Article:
Parasites are not as common in the U.S. as in other parts of the world, but not as common does not translate to not at all. As a result, the connection between parasites and cancer is over-looked.  Despite the oversight, the link between parasites and cancer is a strong one. The most common relationship is with the fluke parasites. The liver flukes, Opisthorchis viverrini and Clonorchis sinensis can cause cholangiocarcinoma [13] [14]. The blood flukes are not to be left overshadowed [15] [16] [17]. These flukes include Schistosoma japonicum, Schistosoma mansoni, and Schistosoma haematobium. Schistosoma haematobium can cause bladder cancer, but also has been implicated in other adenocarcinomas and squamous cell carcinomas. Schistosoma japonicum can cause colorectal and squamous cell cancer. Schistosoma mansoni can cause liver and colorectal cancer. Not to be outdone, Plasmodium falciparum, one of the causes of malaria, is linked to the development of Burkett’s lymphoma [18]. Even tapeworms are implicated in human cancer [19].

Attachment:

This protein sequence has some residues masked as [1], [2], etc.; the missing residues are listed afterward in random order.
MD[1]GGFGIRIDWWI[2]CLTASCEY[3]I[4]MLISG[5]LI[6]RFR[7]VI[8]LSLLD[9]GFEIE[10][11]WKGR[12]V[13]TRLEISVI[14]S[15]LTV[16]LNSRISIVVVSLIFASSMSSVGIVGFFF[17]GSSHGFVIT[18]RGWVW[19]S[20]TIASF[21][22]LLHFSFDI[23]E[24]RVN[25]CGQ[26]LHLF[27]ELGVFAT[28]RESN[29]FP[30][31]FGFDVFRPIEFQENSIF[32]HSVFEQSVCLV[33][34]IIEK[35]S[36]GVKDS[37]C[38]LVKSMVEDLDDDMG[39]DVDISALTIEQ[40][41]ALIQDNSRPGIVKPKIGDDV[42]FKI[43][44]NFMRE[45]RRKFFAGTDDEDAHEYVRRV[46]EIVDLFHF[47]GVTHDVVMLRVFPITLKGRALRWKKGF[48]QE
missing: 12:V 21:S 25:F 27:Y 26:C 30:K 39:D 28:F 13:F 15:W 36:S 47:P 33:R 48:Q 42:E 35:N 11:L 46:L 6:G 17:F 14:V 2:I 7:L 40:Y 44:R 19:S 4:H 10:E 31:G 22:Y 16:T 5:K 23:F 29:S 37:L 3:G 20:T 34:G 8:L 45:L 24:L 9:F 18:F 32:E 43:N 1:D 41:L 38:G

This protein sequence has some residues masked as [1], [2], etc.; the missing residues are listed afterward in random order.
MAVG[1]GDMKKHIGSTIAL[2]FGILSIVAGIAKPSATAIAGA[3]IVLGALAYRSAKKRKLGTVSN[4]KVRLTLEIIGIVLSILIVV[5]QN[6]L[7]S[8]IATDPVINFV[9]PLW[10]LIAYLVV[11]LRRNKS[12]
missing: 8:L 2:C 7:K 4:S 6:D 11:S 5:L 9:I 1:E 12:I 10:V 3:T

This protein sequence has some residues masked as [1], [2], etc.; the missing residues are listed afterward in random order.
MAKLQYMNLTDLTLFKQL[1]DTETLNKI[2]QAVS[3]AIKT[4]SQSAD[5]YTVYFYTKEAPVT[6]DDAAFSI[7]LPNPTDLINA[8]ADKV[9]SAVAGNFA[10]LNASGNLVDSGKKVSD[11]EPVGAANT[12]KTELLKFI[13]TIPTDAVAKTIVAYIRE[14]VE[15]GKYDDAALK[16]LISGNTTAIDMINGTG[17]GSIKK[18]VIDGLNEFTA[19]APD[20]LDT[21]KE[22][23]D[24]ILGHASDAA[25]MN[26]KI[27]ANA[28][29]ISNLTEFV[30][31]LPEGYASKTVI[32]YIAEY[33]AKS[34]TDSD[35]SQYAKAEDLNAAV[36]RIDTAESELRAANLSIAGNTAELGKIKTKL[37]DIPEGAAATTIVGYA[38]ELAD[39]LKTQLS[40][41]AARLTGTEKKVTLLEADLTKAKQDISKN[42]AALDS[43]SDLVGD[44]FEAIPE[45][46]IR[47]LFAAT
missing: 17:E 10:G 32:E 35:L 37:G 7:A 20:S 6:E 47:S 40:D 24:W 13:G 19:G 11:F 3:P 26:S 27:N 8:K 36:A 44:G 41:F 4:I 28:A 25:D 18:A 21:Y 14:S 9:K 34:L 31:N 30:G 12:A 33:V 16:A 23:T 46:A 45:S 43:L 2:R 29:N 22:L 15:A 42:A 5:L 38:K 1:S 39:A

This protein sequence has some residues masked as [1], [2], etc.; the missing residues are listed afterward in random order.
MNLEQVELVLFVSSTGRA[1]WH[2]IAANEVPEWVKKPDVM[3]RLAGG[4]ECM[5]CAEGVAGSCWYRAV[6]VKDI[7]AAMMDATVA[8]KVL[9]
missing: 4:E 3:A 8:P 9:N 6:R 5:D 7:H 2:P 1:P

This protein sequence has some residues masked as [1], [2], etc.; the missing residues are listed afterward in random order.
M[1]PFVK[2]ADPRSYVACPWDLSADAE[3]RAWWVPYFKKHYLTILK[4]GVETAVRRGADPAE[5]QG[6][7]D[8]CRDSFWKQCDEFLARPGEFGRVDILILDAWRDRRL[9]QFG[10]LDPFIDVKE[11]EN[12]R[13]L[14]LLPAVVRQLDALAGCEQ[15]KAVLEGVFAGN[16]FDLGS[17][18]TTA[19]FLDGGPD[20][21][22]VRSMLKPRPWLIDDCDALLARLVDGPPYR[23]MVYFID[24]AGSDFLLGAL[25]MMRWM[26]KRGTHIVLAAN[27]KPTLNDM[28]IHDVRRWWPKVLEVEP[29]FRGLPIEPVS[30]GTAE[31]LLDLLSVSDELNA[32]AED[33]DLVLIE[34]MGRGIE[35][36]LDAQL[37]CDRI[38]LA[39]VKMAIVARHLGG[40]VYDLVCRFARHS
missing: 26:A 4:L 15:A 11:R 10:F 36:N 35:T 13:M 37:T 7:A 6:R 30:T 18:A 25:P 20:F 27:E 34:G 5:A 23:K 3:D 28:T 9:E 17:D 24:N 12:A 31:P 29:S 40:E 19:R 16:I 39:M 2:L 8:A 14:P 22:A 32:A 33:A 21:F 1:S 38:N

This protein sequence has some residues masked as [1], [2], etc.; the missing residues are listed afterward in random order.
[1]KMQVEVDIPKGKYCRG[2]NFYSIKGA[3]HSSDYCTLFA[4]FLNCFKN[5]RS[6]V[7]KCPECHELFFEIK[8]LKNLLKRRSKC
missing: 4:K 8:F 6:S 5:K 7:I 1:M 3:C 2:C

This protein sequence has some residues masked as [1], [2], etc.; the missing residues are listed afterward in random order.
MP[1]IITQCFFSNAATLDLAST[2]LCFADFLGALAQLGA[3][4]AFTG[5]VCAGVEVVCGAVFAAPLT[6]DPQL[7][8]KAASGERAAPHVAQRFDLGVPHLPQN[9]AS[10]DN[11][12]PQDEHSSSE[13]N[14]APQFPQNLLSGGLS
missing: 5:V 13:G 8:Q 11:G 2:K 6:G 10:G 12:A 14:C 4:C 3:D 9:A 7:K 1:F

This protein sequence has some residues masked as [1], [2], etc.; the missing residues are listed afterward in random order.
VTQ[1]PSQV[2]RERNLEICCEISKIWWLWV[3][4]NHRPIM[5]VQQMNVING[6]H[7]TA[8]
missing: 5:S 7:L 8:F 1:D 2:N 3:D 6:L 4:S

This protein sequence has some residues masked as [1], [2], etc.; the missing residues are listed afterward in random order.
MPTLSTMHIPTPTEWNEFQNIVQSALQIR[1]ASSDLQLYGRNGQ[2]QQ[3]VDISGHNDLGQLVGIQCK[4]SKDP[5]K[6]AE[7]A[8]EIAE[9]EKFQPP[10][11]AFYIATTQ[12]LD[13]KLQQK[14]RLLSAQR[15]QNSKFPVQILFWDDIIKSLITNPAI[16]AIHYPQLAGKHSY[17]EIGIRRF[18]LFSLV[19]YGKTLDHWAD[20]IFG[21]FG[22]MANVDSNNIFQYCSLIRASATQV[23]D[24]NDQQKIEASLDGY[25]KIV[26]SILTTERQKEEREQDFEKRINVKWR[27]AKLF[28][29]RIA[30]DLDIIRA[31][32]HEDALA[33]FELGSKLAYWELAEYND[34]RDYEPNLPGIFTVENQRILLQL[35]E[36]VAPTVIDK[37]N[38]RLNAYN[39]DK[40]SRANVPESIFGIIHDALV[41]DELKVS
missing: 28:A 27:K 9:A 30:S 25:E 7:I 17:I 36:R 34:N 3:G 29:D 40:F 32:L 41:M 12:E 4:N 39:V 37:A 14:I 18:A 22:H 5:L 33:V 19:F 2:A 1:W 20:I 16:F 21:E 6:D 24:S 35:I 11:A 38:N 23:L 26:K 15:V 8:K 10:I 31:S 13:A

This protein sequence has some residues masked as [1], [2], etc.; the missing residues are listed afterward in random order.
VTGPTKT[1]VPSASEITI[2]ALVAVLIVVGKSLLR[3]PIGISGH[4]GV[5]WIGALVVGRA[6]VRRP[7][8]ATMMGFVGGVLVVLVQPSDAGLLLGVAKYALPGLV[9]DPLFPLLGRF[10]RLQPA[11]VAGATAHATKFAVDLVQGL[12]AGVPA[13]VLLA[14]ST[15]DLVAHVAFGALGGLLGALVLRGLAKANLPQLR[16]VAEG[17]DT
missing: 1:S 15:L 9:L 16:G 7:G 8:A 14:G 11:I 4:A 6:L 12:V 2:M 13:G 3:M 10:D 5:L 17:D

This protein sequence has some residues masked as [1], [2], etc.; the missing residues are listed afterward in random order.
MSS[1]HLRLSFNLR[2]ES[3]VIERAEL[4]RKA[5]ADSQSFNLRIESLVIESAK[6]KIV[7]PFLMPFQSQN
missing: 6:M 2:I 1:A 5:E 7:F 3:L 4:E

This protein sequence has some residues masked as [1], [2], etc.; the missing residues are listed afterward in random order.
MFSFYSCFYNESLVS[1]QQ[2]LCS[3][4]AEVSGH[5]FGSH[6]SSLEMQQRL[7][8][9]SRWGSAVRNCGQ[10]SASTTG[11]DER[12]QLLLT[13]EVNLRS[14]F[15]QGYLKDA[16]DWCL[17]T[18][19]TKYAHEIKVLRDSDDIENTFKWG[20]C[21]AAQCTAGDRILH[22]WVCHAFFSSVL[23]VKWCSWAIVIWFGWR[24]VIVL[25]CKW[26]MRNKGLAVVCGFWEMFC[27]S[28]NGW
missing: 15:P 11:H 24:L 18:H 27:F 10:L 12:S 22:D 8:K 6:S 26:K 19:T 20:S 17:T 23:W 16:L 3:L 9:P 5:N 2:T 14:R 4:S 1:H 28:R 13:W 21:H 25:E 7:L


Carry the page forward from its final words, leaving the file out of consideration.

Not all mischief is between viruses and parasites. There is a strong link between bacteria and cancer. Helicobacter pylori is the bacteria that can cause stomach ulcers. Current research points to the presence of Helicobacter pylori and the development of stomach cancer [20] and lymphoma [21]. Helicobacter pylori is what is called a pathogenic bacteria. Not all bacteria are pathogenic. Bacteria can be opportunistic pathogens or not pathogenic at all—called commensal bacteria. Collectively, commensal bacteria is the gut microbiome. There is a powerful connection between the balance of the gut and the health of the individual. It is vital to point out the fact that one of the most significant influences on the gut microbiome is diet. It is known science that the balance or the imbalance of the gut microbiome can favor either health or dis-ease. How? The research into the gut, the gut microbiome, and health versus dis-ease is early. Still, LPS is highlighted as an essential connection between the gut, gut microbiome, and cancer.

The Gut